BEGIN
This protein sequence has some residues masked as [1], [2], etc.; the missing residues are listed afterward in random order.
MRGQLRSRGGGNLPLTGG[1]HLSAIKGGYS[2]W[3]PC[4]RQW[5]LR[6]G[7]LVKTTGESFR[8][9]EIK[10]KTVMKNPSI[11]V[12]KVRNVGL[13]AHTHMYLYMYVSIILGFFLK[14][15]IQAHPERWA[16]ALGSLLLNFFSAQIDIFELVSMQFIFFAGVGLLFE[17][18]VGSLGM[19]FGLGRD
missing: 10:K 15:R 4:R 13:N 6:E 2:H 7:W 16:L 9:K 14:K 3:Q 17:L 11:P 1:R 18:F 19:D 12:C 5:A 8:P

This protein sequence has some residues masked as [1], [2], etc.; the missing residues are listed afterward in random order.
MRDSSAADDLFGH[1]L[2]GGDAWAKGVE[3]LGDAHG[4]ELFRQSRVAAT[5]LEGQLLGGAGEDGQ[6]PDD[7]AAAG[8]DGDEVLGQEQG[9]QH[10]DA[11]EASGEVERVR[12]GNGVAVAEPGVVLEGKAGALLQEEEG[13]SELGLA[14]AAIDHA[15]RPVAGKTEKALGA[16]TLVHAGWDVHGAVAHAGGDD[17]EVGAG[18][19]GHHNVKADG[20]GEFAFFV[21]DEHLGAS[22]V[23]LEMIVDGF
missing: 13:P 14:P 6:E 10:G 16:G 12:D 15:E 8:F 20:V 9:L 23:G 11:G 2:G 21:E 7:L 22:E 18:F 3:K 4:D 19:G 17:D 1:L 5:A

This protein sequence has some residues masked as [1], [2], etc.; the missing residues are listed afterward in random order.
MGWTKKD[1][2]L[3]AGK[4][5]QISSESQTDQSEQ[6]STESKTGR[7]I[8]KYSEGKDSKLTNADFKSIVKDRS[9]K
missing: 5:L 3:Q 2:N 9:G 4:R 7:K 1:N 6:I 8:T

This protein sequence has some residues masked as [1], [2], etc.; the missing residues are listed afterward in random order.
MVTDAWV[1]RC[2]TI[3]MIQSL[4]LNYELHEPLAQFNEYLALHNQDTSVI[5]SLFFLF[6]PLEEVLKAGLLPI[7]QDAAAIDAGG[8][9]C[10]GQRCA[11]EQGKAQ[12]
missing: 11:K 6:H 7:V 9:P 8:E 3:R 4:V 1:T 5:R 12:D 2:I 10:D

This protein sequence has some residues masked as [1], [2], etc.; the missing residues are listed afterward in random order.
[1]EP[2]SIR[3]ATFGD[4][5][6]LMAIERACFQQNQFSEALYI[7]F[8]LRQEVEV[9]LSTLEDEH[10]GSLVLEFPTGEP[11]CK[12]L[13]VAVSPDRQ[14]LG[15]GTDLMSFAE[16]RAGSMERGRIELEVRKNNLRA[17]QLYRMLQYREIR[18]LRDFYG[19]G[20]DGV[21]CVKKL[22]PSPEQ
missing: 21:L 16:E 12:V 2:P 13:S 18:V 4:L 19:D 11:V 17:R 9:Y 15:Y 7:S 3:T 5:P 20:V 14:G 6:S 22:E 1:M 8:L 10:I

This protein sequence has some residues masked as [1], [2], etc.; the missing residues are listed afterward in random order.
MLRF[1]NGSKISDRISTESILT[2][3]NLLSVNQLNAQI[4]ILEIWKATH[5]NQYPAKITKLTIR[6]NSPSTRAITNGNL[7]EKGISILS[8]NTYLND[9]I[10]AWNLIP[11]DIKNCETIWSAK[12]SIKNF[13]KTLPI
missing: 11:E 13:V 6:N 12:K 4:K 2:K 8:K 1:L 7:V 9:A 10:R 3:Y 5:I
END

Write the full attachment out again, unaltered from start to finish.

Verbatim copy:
This protein sequence has some residues masked as [1], [2], etc.; the missing residues are listed afterward in random order.
MRGQLRSRGGGNLPLTGG[1]HLSAIKGGYS[2]W[3]PC[4]RQW[5]LR[6]G[7]LVKTTGESFR[8][9]EIK[10]KTVMKNPSI[11]V[12]KVRNVGL[13]AHTHMYLYMYVSIILGFFLK[14][15]IQAHPERWA[16]ALGSLLLNFFSAQIDIFELVSMQFIFFAGVGLLFE[17][18]VGSLGM[19]FGLGRD
missing: 10:K 15:R 4:R 13:N 6:E 2:H 7:W 16:L 9:K 14:K 3:Q 17:L 11:P 1:R 18:F 19:D 12:C 5:A 8:P

This protein sequence has some residues masked as [1], [2], etc.; the missing residues are listed afterward in random order.
MRDSSAADDLFGH[1]L[2]GGDAWAKGVE[3]LGDAHG[4]ELFRQSRVAAT[5]LEGQLLGGAGEDGQ[6]PDD[7]AAAG[8]DGDEVLGQEQG[9]QH[10]DA[11]EASGEVERVR[12]GNGVAVAEPGVVLEGKAGALLQEEEG[13]SELGLA[14]AAIDHA[15]RPVAGKTEKALGA[16]TLVHAGWDVHGAVAHAGGDD[17]EVGAG[18][19]GHHNVKADG[20]GEFAFFV[21]DEHLGAS[22]V[23]LEMIVDGF
missing: 13:P 14:P 6:E 10:G 16:G 12:D 15:E 8:F 20:V 9:L 23:G 11:G 2:G 21:E 7:L 22:E 18:F 3:K 4:D 19:G 17:D 1:L 5:A

This protein sequence has some residues masked as [1], [2], etc.; the missing residues are listed afterward in random order.
MGWTKKD[1][2]L[3]AGK[4][5]QISSESQTDQSEQ[6]STESKTGR[7]I[8]KYSEGKDSKLTNADFKSIVKDRS[9]K
missing: 5:L 3:Q 2:N 9:G 4:R 7:K 1:N 6:I 8:T

This protein sequence has some residues masked as [1], [2], etc.; the missing residues are listed afterward in random order.
MVTDAWV[1]RC[2]TI[3]MIQSL[4]LNYELHEPLAQFNEYLALHNQDTSVI[5]SLFFLF[6]PLEEVLKAGLLPI[7]QDAAAIDAGG[8][9]C[10]GQRCA[11]EQGKAQ[12]
missing: 11:K 6:H 7:V 9:P 8:E 3:R 4:V 1:T 5:R 12:D 2:I 10:D

This protein sequence has some residues masked as [1], [2], etc.; the missing residues are listed afterward in random order.
[1]EP[2]SIR[3]ATFGD[4][5][6]LMAIERACFQQNQFSEALYI[7]F[8]LRQEVEV[9]LSTLEDEH[10]GSLVLEFPTGEP[11]CK[12]L[13]VAVSPDRQ[14]LG[15]GTDLMSFAE[16]RAGSMERGRIELEVRKNNLRA[17]QLYRMLQYREIR[18]LRDFYG[19]G[20]DGV[21]CVKKL[22]PSPEQ
missing: 21:L 16:E 12:V 2:P 13:S 18:V 4:L 19:D 11:V 17:R 9:Y 15:Y 7:S 3:T 5:P 20:V 14:G 6:S 22:E 1:M 8:L 10:I

This protein sequence has some residues masked as [1], [2], etc.; the missing residues are listed afterward in random order.
MLRF[1]NGSKISDRISTESILT[2][3]NLLSVNQLNAQI[4]ILEIWKATH[5]NQYPAKITKLTIR[6]NSPSTRAITNGNL[7]EKGISILS[8]NTYLND[9]I[10]AWNLIP[11]DIKNCETIWSAK[12]SIKNF[13]KTLPI
missing: 11:E 13:V 6:N 12:K 4:K 2:K 8:K 1:L 7:V 9:A 10:R 3:Y 5:I